The final countdown

Lawmakers have six days left in Annapolis and a mountain of work to do.

(For the sake of simplicity and my sanity, I’m assuming the General Assembly will meet this week and wrap up on Monday without an extension or weekend session. The final day of the session is Monday, April 12.)

The budget will be at the forefront. The Senate passed its version in March and the House, after two nearly full days of debate, passed its version on Friday. They don’t differ much on the bottom line, but the conference committee meeting this week will have its work cut out for it to find common ground on shifting teacher pension obligations to counties and funding for a University of Maryland law clinic that has drawn the ire of many lawmakers.

Another difference between the Senate and House budgets is a $20 million transfer from the Injured Workers Insurance Fund proposed by Gov. Martin O’Malley. The Senate stripped the transfer out but the House kept it in. The transfer has big implications for the quasi-public worker’s compensation insurer of last resort, as it is tied to legislation that would move IWIF further from state control.

The state’s fiscal straits have also squeezed O’Malley’s proposed overhaul of the Historic Structure Rehabilitation Tax Credit. O’Malley wanted to essentially guarantee $50 million in funding for the program over the next three years, but legislators balked at the prospect of squirreling away such a large lump sum during these uncertain times. The tax credit appears to be pegged at $5 million in FY2011, and will be up for a yearly appropriation after that. Lawmakers are fine-tuning the bill and expect it to move this week.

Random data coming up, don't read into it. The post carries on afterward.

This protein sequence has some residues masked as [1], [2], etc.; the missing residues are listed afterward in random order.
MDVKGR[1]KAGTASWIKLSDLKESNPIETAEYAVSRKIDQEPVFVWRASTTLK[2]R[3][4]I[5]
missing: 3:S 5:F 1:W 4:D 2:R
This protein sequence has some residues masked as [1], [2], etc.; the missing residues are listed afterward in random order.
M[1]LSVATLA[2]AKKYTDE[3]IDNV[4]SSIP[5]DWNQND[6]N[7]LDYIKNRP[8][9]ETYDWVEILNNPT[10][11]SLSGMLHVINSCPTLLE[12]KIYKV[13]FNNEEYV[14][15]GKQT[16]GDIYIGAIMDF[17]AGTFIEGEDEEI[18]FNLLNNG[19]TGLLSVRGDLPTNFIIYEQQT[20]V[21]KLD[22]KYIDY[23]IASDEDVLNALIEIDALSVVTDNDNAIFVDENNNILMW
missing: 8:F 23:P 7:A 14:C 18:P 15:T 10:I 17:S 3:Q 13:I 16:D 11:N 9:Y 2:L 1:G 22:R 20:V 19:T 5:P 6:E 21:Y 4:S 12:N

Lawmakers also have to act on O’Malley’s mortgage mediation plan. The bill passed the House on March 27 and the Senate is scheduled to take it up this week. The bill would allow borrowers to request a face-to-face meeting with their lender during the foreclosure process. It would also impose a $300 foreclosure filing fee to cover the mediation costs and fund nonprofit housing counselors.

Also on the docket this week are bills that would limit the fees and interest charged by payday lenders and another that would expand the rights of Maryland wineries and order a study on the direct shipment of wine from wineries to consumers.

So close, but so far on direct wine shipping

The Maryland Senate flirted Tuesday with the idea of letting state residents receive shipments of wine direct from wineries, but ultimately let the proposal slip by the wayside.

Sen. Robert A. Zirkin, D-Baltimore County, tried to amend the controversial direct shipping bill, which will likely not make it out of committee, on to another winery bill on the Senate floor.

The move would have upset an uneasy compromise reached last week between proponents of direct shipping – a majority of the 47 senators – and Sen. Joan Carter Conway, the head of the health committee and a unwavering opponent of the bill. They agreed to amend a direct shipping study to Conway’s Winery Modernization Act, a bill that includes a slate of technical changes to winery law. (Here’s our latest story on the winery legislation in the General Assembly, and our longer overview.)

Zirkin’s gambit prompted nearly 30 minutes of debate on the Senate floor, with some direct shipping proponents urging him to give up his amendment so as not to scuttle the modernization bill, and others clamoring for a chance to put the idea to a full-Senate vote.

Sen. Delores G. Kelley, D-Baltimore County, said her office received more than 900 calls from direct shipping supporters this year.

“I must keep my word and I must support this, because apparently it’s the only way it will come before us,” Kelley said.

In the end, Zirkin acquiesced to those who asked him to withdraw his amendment – “I wish you had done that 25 minutes earlier,” Senate President Thomas V. Mike Miller deadpanned – but not before Sen. Alex X. Mooney, R-Frederick and Washington, tried to force a vote on the issue. He took the unusual step of resisting Zirkin’s attempt to withdraw his own amendment, calling for vote on the motion.

Mooney was defeated 42-4 and the modernization bill, including the direct shipping study, moved closer to final Senate approval. The bill appears to have support in the House of Delegates as well.